Monthly Archives: July 2007

A Pledge and a Prayer

When I first began covering Bremerton it was following three years of being the Sun’s reporter on Bainbridge Island. There were a lot of differences between the two cities. The mayor doesn’t run the council meetings here but has a much heavier influence on policy. The meetings themselves start earlier and are much, much shorter.

There’s also a prayer and a pledge.

Contrary to what some of you may believe about reporters in general, it’s not my job to stir up controversy. So in a very large way I tread into this subject matter tenderly. If this is not an issue for someone, I don’t want to make it one. Nonetheless, there was at least one Bremertonian weighing in on the Bainbridge discussion, so I want to ask the question of what you think of Bremerton’s practice of saying the pledge and a prayer and having both on the agenda.

Cameras Closer

Cameras poised at intersections and school zones to catch red-light runners and speeders will likely be a step closer to reality Wednesday when the City Council decides whether to approve an ordinance and a contract to get the program rolling.

There have been lots of people here on this blog and other Kitsap Sun sites who’ve weighed in with their anger/disappointment/disgust/nausea over the idea, but I haven’t heard much about any opposition during the council’s public conversations about it.

On Wednesday the matter will be up for a public conversation. Based on my limited read of the council, I think it would take something extraordinary to sway the council not to do this program.

Then again, I haven’t asked everyone.

Besides, we also hear from a lot of folks who think the program is a good idea.

There are challenges to the constitutionality of the cameras in several states. The Minnesota State Supreme Court struck down cameras in Minneapolis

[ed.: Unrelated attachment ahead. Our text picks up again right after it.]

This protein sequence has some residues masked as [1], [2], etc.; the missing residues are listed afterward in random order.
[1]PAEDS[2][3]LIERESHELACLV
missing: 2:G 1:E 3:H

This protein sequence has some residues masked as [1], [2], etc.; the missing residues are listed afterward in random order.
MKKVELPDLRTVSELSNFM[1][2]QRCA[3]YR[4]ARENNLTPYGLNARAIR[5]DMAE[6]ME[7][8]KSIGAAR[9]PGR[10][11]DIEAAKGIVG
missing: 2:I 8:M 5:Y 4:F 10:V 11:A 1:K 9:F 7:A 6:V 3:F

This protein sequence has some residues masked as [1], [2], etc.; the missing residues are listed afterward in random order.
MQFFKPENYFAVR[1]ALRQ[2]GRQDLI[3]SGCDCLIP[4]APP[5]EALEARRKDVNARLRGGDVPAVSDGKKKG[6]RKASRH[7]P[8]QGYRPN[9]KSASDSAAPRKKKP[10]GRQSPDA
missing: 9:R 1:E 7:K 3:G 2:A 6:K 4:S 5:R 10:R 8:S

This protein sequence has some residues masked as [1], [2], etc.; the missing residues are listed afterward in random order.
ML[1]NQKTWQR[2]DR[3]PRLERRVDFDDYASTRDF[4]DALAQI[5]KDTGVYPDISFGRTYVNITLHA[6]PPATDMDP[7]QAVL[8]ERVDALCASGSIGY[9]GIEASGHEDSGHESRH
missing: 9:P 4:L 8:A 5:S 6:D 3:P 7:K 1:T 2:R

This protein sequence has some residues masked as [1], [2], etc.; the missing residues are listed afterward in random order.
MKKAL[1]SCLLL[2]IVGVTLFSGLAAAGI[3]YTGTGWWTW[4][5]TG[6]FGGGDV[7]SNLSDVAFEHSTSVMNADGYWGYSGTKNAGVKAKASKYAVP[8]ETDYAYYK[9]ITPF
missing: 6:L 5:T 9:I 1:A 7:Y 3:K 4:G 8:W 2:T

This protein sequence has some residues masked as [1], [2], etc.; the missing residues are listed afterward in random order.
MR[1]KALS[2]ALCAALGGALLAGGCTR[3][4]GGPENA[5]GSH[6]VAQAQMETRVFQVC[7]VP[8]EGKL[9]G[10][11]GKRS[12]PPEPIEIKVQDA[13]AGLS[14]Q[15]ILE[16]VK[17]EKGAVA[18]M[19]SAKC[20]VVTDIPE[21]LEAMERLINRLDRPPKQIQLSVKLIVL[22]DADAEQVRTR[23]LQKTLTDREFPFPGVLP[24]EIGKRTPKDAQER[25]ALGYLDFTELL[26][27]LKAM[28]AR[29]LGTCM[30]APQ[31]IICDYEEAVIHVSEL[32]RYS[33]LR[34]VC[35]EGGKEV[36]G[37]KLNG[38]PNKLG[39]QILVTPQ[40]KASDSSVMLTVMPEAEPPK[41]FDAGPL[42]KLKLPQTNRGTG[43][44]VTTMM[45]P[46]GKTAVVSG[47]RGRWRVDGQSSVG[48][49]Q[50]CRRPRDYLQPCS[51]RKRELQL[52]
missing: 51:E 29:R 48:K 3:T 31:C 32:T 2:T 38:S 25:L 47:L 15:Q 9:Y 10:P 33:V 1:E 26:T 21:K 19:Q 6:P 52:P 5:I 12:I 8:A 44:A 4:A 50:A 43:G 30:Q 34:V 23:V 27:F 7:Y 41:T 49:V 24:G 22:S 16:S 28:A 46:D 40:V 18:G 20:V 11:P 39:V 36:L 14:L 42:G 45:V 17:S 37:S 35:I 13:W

Be a Part of Kitsap’s History: The Kitsap Sun will observe the county’s sesquicentennial by compiling information on county history from residents and former residents. Share your knowledge (and historical photos) via e-mail to, or by mail to Local News Editor, Kitsap Sun, Box 259, Bremerton, 98337. Include a self-addressed, stamped envelope for the return of photographs.

Bremerton Parking

A few days ago I read this comment from a reader of Lary Coppola’s West Sound Politics blog.

As Bremerton residents we actually prefer dining in PO. We were at Amy’s this weekend and noticed the sign showing their support for you. One little suggestion for yourself and the council, the reason we prefer PO over Bremerton is the parking in Bremerton is outrageous.

Ron Sher, who will develop the J.C. Penney building into a retail and condo complex assuming he and the Bremer Trust work out the sales agreement, said he hopes residents at the new site will be encouraged to live there without cars. The location near the ferry terminal, Kitsap Transit’s SCOOT vehicles or something akin to Flexcar should do the trick, he said. Condo owners at the site probably won’t get parking spaces with their properties, he said, which if true would force them to pay for one somewhere.

Meanwhile the Bremer Trust struck a deal with the city for 150 spaces downtown, to help finish the sale to Sher.

Those moving into the condos along the waterfront will have parking spaces, but the buildings themselves have replaced some paid parking stalls.

The mayor’s idea of parking meters got doused by downtown business owners, who said now is not the time to introduce those.

It’s not uncommon for parking to be a chief complaint in urban areas. I’m not familiar with the comparison to Port Orchard, but in Bremerton you do have to be conscious of the time you parked, if you can find something close to where you’re going. It’s no picnic in Poulsbo or on Bainbridge either.

It could be worse. We could be in Manhattan. The New York Times reports:

In Houston, $225,000 will buy a three-bedroom house with a game room, den, in-ground pool and hot tub.

In Manhattan, it will buy a parking space. No windows, no view. No walls.

What’s your experience of the parking situation and how would you fix it if you think it needs fixing?

Guess Who’s Coming to the Picnic

City Councilman Mike Shepherd is hosting a District 5 picnic on July 28, but one portion of the flyer makes you wonder if we’re not asking too much of fellow councilman Cecil McConnell.

Hotdogs and Hamburgers grilled by “Master Griller” and
City Councilor Cecil McConnell will be served as well as refreshments

If we really want to get people to retire from the council, I think term limits would be a more humane way to go.

Details about the picnic are available at the link below.

Continue reading

Fixing Your Street

It may seem a moot point to most people, but it was key to me. The city calls its Neighborhood Revitalization Initiative “a five-year plan to invest $30 million in Bremerton’s neighborhoods and strategies to fund the initiative.”